Monday, April 13, 2009

Heterogeneity and the moral case for progressive taxation

Reading the piece discussed in the preceding post led to another, more substantive, thought. The traditional view espoused by Piketty assumes that everyone shares the same utility function. In such a world, the marginal utility of income is lower for high income individuals than low income individuals.

Suppose, though, that utility functions exhibit heterogeneity rather than uniformity. Specifically, suppose that there are two arguments in the utility function - goods and leisure. For simplicity, make the cross partial zero, though mucking with the cross partial is interesting here too. Now suppose that individuals vary on the relative importance of the two arguments. Some individuals really like leisure - they are the ones we worry about when writing papers on optimal unemployment insurance - and some really like market goods. At an given income level, the individuals with a high taste for market goods will have higher marginal utilities of income than those with a high taste for leisure. They will also, in most any reasonable sort of model, have higher incomes because they will be more willing to trade of leisure for income.

In this model, individuals sort into income levels based on their marginal utility of income. As a result, the traditional rationale for progressive taxation that assumes a representative agent falls apart, or at least gets a bit woozy and stumbles around running into the walls and furniture.

Surely someone has already written this down, but it was a new thought for me.

Nick Gillespie's evil twin attacks the "rich"

Nick Gillespie (or is it some hacker posting under his good name?) has a recent post at reason online about public finance economist Thomas Piketty (who knew he was French?), the "rich" and high tax rates.

Besides committing the cardinal sin (especially for a guy with a doctorate in English) of confusing wealth, a stock, with income, a flow, Nick's post includes this odd bit:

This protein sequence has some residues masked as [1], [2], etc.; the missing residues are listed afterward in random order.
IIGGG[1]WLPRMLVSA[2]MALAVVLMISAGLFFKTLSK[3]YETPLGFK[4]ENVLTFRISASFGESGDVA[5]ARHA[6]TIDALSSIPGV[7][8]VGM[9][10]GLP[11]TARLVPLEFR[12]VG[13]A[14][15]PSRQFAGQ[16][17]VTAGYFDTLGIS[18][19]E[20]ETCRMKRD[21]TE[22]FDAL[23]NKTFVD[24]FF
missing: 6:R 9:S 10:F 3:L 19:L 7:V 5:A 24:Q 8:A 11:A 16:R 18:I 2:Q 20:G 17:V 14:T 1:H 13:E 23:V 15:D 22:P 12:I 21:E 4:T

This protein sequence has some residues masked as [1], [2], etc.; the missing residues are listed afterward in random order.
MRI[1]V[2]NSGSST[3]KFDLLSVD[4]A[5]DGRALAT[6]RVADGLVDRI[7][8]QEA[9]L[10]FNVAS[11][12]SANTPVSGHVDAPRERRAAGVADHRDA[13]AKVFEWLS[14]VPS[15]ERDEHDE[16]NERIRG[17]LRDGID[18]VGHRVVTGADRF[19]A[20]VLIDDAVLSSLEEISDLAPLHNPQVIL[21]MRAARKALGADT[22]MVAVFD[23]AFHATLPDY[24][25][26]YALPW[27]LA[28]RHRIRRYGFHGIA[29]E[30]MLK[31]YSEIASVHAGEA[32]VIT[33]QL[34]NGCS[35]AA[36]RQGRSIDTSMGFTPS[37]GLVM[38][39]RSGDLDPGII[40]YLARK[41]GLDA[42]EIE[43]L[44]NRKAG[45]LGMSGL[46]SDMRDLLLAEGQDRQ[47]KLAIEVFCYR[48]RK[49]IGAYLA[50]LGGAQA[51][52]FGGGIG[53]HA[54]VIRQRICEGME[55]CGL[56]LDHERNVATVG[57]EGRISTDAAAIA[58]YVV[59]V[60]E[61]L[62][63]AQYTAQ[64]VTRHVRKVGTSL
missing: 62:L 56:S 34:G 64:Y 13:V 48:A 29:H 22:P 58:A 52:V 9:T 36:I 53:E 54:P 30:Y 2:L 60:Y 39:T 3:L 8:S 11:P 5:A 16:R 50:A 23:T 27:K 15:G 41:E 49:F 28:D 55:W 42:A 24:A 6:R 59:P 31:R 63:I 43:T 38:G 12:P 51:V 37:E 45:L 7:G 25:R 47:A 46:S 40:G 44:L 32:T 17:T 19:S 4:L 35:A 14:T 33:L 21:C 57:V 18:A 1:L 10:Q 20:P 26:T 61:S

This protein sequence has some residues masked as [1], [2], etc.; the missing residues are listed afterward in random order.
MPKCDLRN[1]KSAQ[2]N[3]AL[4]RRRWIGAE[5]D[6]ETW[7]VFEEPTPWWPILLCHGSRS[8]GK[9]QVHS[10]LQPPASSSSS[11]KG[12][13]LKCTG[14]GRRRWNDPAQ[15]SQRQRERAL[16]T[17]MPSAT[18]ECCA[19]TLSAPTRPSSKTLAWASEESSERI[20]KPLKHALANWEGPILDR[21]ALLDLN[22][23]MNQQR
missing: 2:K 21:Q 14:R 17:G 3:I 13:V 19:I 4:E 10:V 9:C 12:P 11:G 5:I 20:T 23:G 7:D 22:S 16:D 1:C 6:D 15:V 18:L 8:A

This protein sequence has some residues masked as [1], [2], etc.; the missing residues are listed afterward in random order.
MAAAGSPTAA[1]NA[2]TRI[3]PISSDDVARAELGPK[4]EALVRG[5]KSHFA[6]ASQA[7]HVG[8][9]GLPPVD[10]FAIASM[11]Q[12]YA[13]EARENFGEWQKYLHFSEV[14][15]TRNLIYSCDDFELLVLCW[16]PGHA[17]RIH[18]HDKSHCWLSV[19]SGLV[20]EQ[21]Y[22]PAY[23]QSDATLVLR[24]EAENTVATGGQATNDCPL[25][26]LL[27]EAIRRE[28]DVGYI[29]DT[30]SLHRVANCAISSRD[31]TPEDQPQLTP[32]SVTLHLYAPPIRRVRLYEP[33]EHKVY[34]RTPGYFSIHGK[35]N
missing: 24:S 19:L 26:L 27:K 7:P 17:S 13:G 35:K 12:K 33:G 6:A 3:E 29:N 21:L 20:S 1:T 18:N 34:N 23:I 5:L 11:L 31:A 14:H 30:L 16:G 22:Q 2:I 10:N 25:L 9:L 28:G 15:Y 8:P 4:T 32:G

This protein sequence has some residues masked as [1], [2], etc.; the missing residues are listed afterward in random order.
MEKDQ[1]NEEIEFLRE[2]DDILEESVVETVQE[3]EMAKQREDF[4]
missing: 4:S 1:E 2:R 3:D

I've got little sympathy for the rich or even the relatively well-off (and don't even get me started on people who consider themselves middle class and are in the top 20 percent of income-earning households—those of you in households making more than $88,000 know who you are).
Now what is up with this?

First, and most prosaically, one suspects that another name for households making more than $88,000 is "reason's donor base".

Second, in DC, where reason is located these days, 88K is about enough to live like a Michigan economics graduate student who does a lot of tutoring on the side.

Third, it is one very fine bit of American exceptionalism that most Americans do consider themselves "middle class". There is actually a large literature in sociology on this phenomenon, though much of its attention is devoted to the lower end, where Amercians largely refuse to call themselves "working class". One suspects that this is all tied in somehow, though the direction of causation is not clear, with the additional expectionalism that the US never had an electorally successful socialist party, unlike most every country in Europe.

I never really found the fact that so many Americans self-identify as middle class particularly troubling. Holding city of residence constant, the lives of, say, three person households making 50K, 100K, or 150K (or even 200K) are not all that different. House size might be a bit different, age of car might be a bit different, whether or not they shop at Whole Foods might be different, but the basic texture of life, the major choices and issues and problems and uses of time, will not be very different at all. So why should they not all call themselves middle class?